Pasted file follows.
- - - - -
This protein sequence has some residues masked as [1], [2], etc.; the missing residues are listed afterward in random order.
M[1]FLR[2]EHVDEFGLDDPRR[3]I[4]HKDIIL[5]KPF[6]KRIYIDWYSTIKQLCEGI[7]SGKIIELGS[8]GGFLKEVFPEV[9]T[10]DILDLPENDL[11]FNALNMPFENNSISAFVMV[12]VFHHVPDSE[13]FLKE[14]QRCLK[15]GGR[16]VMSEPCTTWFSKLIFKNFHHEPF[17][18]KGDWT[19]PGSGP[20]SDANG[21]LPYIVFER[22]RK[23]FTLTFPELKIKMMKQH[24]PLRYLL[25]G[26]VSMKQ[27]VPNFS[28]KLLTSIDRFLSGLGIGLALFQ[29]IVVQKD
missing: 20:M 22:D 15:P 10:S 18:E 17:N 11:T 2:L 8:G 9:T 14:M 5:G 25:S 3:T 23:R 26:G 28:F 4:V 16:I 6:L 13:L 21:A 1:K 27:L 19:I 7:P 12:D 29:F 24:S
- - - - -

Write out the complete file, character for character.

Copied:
This protein sequence has some residues masked as [1], [2], etc.; the missing residues are listed afterward in random order.
M[1]FLR[2]EHVDEFGLDDPRR[3]I[4]HKDIIL[5]KPF[6]KRIYIDWYSTIKQLCEGI[7]SGKIIELGS[8]GGFLKEVFPEV[9]T[10]DILDLPENDL[11]FNALNMPFENNSISAFVMV[12]VFHHVPDSE[13]FLKE[14]QRCLK[15]GGR[16]VMSEPCTTWFSKLIFKNFHHEPF[17][18]KGDWT[19]PGSGP[20]SDANG[21]LPYIVFER[22]RK[23]FTLTFPELKIKMMKQH[24]PLRYLL[25]G[26]VSMKQ[27]VPNFS[28]KLLTSIDRFLSGLGIGLALFQ[29]IVVQKD
missing: 20:M 22:D 15:P 10:S 18:E 17:N 11:T 2:L 8:G 9:T 14:M 5:G 25:S 3:T 23:R 26:G 28:F 4:V 16:I 6:L 13:L 21:A 1:K 27:L 19:I 7:P 12:D 29:F 24:S